What You Need to Know About Your Body and the Diet Industry


Last week, I was made aware of a new phenomenon known as the “Dad Bod.” If you haven’t heard of it (you definitely will), the “Dad Bod” is a specific physique that is a cross between a guy who hits the gym regularly and one who enjoys several beers and pizza during the week. Jason Segel, Seth Rogan, and Leonardo DiCaprio are the new poster children for the Dad Bod and women everywhere apparently can’t get enough. It’s a complete 180 comparison within the diet industry for women.

This is obviously a great thing, as many have said, because it helps more men feel confident in their real-life bodies. For decades men have been shamed for their bodies and scrutinized by the media, where they are subjected to photoshopped images of other men with perfectly toned physiques that they’ll never be able to live up to. They have been preyed on by the diet industry and shamed into thinking that anything less than flat abs and a perfectly toned butt makes them unworthy and simply means they need to work harder. And worst of all, they have been hypnotized into thinking that their post-baby bodies are ugly and in need of repair.

Oh wait… that’s women.

Don’t get me wrong, I’m all for supporting positive body image among BOTH sexes, but while the Dad Bod movement gains momentum, the Mom Bod movement, well, it’s practically non-existent, which isn’t surprising considering what it’s up against.

The weight loss and diet industry today has an annual revenue of $20 billion and 85% of those who consume weight loss products are female. Every woman in this country is a target of the diet industry and you don’t need to go far (or anywhere) to see it. The same day I discovered the Dad Bod, I logged into my Instagram account to find four follower requests from people who promised to make me skinny with teas, DVD’s, and shakes. As I sit here and type this, there is a video advertisement in my side bar telling me about a “skinny mom who got 6-pack abs two weeks after giving birth.” And recently, after joining a gym for the purpose of taking some yoga classes, I was asked by a trainer what my “fitness goals” were. I explained that I didn’t have any and was simply there to practice yoga, a true passion of mine. My response was met with a “well, you obviously don’t need to lose weight, but everyone wants to tone up, right?” Combine this with the way women are portrayed in the media and you have a pretty strong force to be reckoned with.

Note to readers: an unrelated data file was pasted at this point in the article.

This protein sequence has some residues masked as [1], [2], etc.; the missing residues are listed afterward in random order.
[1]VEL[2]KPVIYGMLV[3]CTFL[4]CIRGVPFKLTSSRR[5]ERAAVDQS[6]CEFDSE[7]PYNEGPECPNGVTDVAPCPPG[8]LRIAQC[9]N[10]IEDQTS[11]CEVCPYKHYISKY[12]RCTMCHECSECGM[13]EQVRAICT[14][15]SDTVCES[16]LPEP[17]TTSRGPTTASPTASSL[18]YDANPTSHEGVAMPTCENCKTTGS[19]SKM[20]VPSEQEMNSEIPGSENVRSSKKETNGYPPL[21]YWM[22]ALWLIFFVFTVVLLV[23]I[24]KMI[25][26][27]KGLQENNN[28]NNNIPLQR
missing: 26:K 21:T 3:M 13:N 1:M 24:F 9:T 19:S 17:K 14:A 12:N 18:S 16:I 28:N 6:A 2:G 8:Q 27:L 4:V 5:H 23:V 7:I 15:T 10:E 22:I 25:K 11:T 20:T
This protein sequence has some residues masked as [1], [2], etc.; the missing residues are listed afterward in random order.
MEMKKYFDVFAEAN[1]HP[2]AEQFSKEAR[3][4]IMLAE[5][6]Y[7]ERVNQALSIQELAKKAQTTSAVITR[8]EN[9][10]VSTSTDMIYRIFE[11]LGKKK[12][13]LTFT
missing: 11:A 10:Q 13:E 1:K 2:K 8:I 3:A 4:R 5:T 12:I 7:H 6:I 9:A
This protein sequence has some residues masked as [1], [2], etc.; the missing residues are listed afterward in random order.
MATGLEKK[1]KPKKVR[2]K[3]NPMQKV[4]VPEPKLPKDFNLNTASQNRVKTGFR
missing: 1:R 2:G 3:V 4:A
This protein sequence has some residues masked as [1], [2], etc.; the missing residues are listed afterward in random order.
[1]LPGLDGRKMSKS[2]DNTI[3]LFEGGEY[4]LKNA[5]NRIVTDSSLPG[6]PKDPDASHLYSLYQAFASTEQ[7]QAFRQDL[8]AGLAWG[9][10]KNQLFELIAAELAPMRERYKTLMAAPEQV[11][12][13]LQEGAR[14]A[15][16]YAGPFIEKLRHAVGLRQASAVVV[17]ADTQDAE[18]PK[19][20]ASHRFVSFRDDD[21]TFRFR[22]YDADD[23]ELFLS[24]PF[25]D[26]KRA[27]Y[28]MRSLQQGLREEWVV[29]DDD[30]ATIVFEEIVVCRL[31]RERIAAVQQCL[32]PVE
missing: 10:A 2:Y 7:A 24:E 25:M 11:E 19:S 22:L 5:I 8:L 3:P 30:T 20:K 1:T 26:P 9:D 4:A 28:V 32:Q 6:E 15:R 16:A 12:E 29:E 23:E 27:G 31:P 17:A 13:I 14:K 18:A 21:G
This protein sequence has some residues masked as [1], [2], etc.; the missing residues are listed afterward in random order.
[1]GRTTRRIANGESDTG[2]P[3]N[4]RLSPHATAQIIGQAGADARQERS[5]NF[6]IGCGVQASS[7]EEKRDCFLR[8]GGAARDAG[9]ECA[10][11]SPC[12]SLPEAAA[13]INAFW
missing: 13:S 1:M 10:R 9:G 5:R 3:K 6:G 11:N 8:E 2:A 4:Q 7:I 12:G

At this point in my life, I wouldn’t be considered overweight or unhealthy by normal standards, but I’m made to feel inadequate about my appearance and body on a daily basis. Like most women, I spent the majority of my life trying to lose 10 lbs. And following the birth of my son, I actually did (thanks to his several food allergies that left me eating only meat, fruits, and vegetables for a year). And do you know what happened? Absolutely nothing. My husband didn’t like me more (he already loved me plenty), I didn’t make more friends, I didn’t excel at my job, and I wasn’t a better parent because of it. But that didn’t stop me from wanting to lose more.

This is because dieting, weight loss, and a skewed perception of what is normal are ingrained in us from before we can even read. Ideas that bigger is bad and thin is good are planted in our minds as children and grow as we do, rendering us more self-conscience than we already are and teaching us to hate our bodies. I remember examining nutrition facts for calories in elementary school and worrying that I was “fat” before fifth grade. This isn’t out of the norm. Studies show that 80% of 10-year-old girls have been on a diet and more that half of girls (and one third of boys) ages 6-8 want thinner bodies. Horrifying, right?